I’ve talked before about the problems series resistance [i.e. the resistance formed by the tip of your electrode and the gunk in it] poses when you’re performing whole-cell voltage clamp recordings. Simply put, it limits your ability to hold the cell at the voltages you want to, because every time you pass current, some voltage forms over the series resistance and you’re amplifier can’t tell the difference between the voltage over the membrane and the voltage over your series resistor. It also limits your temporal accuracy, as it helps to set up up a low pass filter for your command potential. Thankfully, because the problem is essentially inescapable during whole-cell voltage clamp, essentially all voltage clamp amplifiers come with series resistance compensation: an electronic procedure where the amplifier estimates how much of a problem your series resistance will be, and works to minimize it. However, in order for that circuitry to work, your amplifier needs to know the whole-cell capacitance of the cell you’re recording from (Cm) and how much series resistance (Rs) you’re up against. Typically your set these values while looking at the current response to a test pulse. However, outside of a few select examples, this process of telling the amplifier what Cm and Rs is (know as “correcting for whole-cell parameters” or “capacitance compensation”) isn’t actually trivial. Let’s have a look at why this is, and how we should be doing it in real cellsContinue reading
Finding good information on how filters work, what the different types of filters mean, and how you should filter your data is hard. Lots of explanations only make sense if you have a year or two of electrical engineering education, and most of the rest are just a list of rules of thumb. I want to try to get you to a place where you can test your own filter settings, and show you the importance of the rules of thumb without going into the relatively complex math that is often used to explain filters. Warning: a lot of the code I’m going to use requires the Matlab Signal Processing Toolbox. If you don’t have it, you wont be able to execute the code yourself, but hopefully you’ll still be able to follow along with the logic.
Even though we are now in the era of optogenetics, electrical stimulation of excitable tissues is still common place in the lab. However, despite how common they are, I see that a lot of people don’t fully understand why they using some fancy expensive box to deliver the stimulus, rather than just, say, using the DAC output of your digitizer. The actual physics of why passing current through your tissue excites neurons/muscles is a bit more complex than you might think, but that’s not what I’m going to talk about. I’m going to talk about what a stimulus isolator is, and why we use them. Continue reading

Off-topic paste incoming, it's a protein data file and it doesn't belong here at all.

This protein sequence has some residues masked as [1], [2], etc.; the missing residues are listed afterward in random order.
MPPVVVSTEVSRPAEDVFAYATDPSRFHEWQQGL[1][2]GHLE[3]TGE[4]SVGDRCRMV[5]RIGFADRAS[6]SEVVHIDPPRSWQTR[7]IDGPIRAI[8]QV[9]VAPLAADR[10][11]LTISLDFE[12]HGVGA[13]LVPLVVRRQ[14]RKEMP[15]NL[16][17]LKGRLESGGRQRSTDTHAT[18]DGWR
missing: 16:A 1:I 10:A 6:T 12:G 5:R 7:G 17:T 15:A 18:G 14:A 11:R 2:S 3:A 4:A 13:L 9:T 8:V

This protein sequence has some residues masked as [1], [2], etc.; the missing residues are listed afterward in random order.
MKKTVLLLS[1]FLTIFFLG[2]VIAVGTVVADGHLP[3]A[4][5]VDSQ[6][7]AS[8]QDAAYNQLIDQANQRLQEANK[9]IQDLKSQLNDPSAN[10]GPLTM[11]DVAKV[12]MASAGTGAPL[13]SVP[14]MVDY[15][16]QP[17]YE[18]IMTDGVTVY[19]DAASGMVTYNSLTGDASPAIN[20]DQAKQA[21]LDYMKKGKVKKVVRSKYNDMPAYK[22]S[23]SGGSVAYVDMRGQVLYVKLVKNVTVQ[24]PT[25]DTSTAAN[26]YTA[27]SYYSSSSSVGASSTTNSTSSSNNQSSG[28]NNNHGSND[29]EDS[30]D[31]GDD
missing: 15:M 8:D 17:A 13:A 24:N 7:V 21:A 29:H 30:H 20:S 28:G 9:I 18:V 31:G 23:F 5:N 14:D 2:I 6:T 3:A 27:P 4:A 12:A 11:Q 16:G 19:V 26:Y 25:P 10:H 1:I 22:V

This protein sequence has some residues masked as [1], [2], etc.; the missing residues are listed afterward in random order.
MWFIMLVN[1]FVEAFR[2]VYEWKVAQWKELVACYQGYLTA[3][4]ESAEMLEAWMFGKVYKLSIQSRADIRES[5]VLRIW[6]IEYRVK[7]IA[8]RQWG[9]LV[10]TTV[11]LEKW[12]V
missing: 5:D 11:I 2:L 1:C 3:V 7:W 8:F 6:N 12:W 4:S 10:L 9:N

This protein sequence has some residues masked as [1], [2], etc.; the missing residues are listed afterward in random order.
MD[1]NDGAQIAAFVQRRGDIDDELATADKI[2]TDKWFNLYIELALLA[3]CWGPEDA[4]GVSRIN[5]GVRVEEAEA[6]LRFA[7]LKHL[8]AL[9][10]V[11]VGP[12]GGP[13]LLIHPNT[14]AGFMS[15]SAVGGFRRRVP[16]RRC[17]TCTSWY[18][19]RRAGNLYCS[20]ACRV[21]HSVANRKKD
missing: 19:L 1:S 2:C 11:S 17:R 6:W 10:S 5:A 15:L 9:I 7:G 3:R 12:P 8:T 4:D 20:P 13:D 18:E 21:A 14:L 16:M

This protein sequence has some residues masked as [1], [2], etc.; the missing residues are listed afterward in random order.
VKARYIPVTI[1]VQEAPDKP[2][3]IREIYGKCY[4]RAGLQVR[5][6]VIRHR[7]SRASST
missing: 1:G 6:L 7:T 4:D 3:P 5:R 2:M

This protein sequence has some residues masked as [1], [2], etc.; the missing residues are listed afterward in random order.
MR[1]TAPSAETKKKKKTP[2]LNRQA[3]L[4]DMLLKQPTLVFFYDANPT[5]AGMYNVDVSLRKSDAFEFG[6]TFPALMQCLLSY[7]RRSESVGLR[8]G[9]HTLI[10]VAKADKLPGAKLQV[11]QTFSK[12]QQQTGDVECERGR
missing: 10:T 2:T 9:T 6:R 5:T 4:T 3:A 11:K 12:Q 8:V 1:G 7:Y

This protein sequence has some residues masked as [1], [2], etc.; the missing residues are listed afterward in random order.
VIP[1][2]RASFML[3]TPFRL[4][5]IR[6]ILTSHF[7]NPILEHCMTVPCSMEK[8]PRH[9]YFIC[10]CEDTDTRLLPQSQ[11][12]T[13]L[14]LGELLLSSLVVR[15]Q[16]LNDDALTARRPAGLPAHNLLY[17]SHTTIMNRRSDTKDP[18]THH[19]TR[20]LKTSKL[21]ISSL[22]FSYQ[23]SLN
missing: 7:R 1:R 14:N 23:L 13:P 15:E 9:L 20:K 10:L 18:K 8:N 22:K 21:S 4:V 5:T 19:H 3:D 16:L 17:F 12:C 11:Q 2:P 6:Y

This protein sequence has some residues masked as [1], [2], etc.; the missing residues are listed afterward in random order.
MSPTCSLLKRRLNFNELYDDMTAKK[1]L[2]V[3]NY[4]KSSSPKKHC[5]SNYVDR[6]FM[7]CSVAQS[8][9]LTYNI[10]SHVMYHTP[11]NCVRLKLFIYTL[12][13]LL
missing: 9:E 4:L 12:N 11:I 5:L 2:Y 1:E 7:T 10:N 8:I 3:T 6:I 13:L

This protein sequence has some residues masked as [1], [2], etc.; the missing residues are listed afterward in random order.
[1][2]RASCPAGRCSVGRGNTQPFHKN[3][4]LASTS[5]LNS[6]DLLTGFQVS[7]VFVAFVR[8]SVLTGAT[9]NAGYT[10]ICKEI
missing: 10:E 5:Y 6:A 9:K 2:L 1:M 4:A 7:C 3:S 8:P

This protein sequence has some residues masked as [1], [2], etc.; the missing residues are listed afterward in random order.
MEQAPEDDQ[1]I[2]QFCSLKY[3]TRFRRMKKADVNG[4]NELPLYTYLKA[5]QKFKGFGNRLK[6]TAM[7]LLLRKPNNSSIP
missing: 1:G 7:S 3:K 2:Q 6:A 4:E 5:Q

Recording field potentials was the first form of electrophysiology I ever did, and because of that, I tend to think that field potentials are simple. But the reality is far different. Field potentials, in my view, are harder to gain a solid understanding of than intracellular membrane potentials. So I’m going to try to take a ‘first principles’ approach to thinking about field potentials. To motivate us, I’m going to present exhibit ‘A’: The hippocampal CA1 population spike.A CA1 population spike is the field potential recorded near the cell bodies of the CA1 pyramidal cells, when their afferents are stimulated strongly enough to cause the CA1 cells to spike. You see a brief upward deflection, which is an artefact from the electrical stimulation used to activate the afferents. Then you see a small downward deflection, which is due to the action potential in the afferent fibers. Then you see the population spike: the large, brief, negative potential caused by thousands of neurons spiking synchronously. It is negative because when the action potential is generated, Na+ moves into the cell, making the extracellular space negative. But here is a question: Why does the population spike appear to be resting on a positive going hump? Read on and find out, and learn more about field potentials in general.
In electronic design, the voltage divider is probably the most fundamental circuit motif. You would be hard pressed to find single circuit that doesn’t have one. But more importantly, it is a deeply useful concept for explaining the physiology of excitable cells, and for understanding the nature of electrophysiological techniques. I’ve talked about voltage dividers in several of my posts, but one of my readers said I should explain what they are so that’s what I’m going to do now.
At the very start of my Masters, my first experiments appeared to show that the histamine H3 receptor inhibited the release of GABA in the neocortex. It turns out, this was all lies. It was all lies because of series resistance, a concept I had vaguely heard of, but didn’t understand. If you’re just starting electrophysiology this post is for you. The hope is that by the end of this post, you will understand series resistance, and you’ll understand why it is extremely important to monitor it religiously, whether you’re performing voltage clamp or current clamp recordings.